Tanker Man's Comment
member avatar

I called them today. They said they require you to go through their own school or "approved" school, or have at least 4-6 months experience to work for them. One was even very quick to hang up without saying goodbye or "thank you for considering us" or along those lines...and I'm always very polite and pleasant on the phone, SPECIALLY with a potential employer.

I called US Xpress and for the New England Regional run, they pay $490 for training 4 weeks, then you have to team up with another driver (not a trainer) and you only get .22/mile (.44 split)....ouch

Crete is very picky, it'll even say right there on their website that they are not known to hire new drivers. But as one mentioned earlier their pay is pretty legit.

Regional:

Regional Route

Usually refers to a driver hauling freight within one particular region of the country. You might be in the "Southeast Regional Division" or "Midwest Regional". Regional route drivers often get home on the weekends which is one of the main appeals for this type of route.

HOS:

Hours Of Service

HOS refers to the logbook hours of service regulations.
C. S.'s Comment
member avatar

Yes, .44 cpm team rate is not poor pay at all. How long do they require you to team for? Teaming has its own set of extra challenges, so sometimes it isn't really worth it for drivers who would otherwise go solo.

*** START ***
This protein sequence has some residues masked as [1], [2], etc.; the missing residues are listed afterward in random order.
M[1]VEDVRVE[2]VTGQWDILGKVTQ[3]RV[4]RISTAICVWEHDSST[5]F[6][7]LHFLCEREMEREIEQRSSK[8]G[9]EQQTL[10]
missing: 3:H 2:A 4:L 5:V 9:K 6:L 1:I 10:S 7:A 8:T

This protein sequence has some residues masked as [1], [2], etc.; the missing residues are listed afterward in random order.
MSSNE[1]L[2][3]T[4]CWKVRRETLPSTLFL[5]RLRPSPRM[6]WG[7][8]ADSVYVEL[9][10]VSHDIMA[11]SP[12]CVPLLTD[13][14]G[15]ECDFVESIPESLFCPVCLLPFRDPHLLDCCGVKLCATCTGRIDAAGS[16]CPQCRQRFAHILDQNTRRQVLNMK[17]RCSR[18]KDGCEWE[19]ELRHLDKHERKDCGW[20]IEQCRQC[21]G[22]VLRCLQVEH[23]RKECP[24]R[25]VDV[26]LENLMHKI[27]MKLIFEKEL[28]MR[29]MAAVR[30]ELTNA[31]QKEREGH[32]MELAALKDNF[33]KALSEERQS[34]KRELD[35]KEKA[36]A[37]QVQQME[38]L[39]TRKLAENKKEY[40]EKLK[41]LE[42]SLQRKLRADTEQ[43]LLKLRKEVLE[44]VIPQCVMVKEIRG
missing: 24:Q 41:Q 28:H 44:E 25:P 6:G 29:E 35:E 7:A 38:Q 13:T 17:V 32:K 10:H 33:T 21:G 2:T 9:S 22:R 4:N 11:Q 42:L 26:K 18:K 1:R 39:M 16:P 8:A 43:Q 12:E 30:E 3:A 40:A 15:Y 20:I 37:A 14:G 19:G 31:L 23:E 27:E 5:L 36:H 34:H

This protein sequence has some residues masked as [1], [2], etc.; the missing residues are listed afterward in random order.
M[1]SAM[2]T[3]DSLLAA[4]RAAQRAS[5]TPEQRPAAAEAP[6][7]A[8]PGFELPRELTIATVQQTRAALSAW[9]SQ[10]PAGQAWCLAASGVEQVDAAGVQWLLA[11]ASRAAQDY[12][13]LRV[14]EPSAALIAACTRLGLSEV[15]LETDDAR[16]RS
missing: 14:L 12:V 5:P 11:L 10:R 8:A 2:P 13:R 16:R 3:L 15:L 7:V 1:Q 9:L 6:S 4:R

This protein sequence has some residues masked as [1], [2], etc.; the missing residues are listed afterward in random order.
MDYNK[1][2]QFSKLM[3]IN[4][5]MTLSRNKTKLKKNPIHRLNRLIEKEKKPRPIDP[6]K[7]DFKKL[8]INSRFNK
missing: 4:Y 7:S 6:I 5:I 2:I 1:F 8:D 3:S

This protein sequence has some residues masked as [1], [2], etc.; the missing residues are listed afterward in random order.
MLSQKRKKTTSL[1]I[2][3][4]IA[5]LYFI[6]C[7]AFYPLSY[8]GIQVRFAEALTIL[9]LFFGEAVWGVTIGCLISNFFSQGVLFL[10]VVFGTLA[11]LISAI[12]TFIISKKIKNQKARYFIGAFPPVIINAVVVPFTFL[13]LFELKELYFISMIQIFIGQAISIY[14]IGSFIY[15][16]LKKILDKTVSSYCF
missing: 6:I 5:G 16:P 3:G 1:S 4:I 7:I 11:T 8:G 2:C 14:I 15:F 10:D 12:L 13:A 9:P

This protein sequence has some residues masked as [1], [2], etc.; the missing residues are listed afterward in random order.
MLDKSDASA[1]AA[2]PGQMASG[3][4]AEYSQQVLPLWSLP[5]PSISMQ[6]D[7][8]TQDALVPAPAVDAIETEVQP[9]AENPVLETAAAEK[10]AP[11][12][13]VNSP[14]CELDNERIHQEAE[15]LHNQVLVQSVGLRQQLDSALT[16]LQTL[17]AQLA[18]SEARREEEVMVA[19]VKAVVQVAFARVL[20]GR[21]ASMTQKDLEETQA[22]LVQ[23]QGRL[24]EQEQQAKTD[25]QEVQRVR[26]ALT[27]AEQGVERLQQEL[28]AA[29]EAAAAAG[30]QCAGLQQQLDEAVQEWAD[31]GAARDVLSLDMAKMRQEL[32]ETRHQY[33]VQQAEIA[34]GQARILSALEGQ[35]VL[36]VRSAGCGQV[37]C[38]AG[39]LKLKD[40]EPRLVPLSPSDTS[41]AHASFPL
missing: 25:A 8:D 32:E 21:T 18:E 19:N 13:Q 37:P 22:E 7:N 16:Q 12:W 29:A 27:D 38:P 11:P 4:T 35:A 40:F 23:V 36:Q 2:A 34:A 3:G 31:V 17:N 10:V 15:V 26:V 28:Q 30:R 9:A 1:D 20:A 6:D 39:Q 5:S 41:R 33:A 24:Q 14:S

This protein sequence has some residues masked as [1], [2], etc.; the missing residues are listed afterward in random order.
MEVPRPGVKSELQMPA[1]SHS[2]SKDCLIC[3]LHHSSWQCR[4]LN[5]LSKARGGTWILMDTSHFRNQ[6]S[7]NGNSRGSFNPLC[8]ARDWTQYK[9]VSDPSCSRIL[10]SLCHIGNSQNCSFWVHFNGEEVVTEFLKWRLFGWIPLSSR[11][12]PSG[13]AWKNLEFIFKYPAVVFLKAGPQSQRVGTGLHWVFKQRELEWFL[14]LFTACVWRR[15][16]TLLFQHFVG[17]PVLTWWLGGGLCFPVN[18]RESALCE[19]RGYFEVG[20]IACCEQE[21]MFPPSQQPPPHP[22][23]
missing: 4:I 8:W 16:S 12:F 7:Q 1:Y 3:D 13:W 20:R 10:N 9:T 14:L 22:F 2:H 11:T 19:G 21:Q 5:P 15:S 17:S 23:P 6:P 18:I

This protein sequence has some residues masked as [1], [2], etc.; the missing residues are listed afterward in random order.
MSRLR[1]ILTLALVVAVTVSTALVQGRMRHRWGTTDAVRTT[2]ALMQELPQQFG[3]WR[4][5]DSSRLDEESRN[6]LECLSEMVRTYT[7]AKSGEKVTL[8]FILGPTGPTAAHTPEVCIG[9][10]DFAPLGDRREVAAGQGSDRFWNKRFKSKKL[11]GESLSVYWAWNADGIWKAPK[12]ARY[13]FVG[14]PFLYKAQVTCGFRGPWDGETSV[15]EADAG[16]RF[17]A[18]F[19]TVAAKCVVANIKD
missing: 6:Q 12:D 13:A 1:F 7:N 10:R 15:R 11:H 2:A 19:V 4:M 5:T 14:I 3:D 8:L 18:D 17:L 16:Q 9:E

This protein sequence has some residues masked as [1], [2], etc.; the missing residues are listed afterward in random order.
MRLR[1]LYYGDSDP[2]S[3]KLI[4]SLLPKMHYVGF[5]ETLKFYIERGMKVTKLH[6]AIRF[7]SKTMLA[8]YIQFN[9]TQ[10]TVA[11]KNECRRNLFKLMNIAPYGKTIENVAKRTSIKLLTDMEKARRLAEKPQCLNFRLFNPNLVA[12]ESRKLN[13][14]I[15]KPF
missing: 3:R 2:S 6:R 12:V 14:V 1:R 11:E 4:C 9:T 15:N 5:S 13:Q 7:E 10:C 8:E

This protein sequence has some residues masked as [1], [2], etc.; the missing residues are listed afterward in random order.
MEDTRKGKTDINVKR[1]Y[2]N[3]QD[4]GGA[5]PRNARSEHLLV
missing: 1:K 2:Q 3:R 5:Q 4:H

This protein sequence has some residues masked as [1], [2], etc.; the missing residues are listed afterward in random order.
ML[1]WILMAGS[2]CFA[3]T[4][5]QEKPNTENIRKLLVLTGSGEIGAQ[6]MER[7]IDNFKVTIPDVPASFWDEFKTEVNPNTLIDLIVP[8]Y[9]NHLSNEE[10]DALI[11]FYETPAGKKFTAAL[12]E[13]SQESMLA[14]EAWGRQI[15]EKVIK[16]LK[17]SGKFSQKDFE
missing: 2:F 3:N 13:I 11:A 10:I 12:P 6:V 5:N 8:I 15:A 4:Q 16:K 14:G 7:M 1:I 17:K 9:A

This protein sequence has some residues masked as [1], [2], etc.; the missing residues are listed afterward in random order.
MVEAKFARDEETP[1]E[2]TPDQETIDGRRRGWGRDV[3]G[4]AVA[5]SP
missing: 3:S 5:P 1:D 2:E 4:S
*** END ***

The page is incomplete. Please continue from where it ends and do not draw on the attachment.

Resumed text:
CPM:

Cents Per Mile

Drivers are often paid by the mile and it's given in cents per mile, or cpm.

Susan D. 's Comment
member avatar

Basically how teaming works, all miles are paid to the truck then evenly split between the two drivers. Some days you'll drive more, some days your partner will. Simply depends on loads/unloads and who is on duty, but yes, double the miles and you'll get your half of it all. It's actually a pretty sweet deal, providing you don't end up with a lazy co-driver.

Another plus side is when you're new, 2 heads can be better than 1. A little company and reassurance in those first months.

A downside would be finding your co-drivers skills or personality frightening. In this case, call and say personality differences and get off the truck as soon as they can pair you with a new .. victim.. I mean co-driver.

I knew USXpress did this, but it had slipped my mind. Despite the forced teaming period, I'd still consider them strongly, but that's my personal opinion. YMMV.

HOS:

Hours Of Service

HOS refers to the logbook hours of service regulations.
Michael J.'s Comment
member avatar

I am currently a new student with Crete. They pay $600 for 8 weeks of training. For 4 weeks the trainer is next to you the entire time helping and answering questions. Great starting pay as well, after the 8 weeks of training its between .34 and .36 per mile and then after a full 6 months solo it jumps to .44 to .46. I could me mistaken on that part by a cent or two but you get the idea. I live in Lincoln so I am real close to their terminal. I just completed week 4 of training. I believe next I start something called super solo. Not sure what that is yet but I look forward to some alone time up front.

Terminal:

A facility where trucking companies operate out of, or their "home base" if you will. A lot of major companies have multiple terminals around the country which usually consist of the main office building, a drop lot for trailers, and sometimes a repair shop and wash facilities.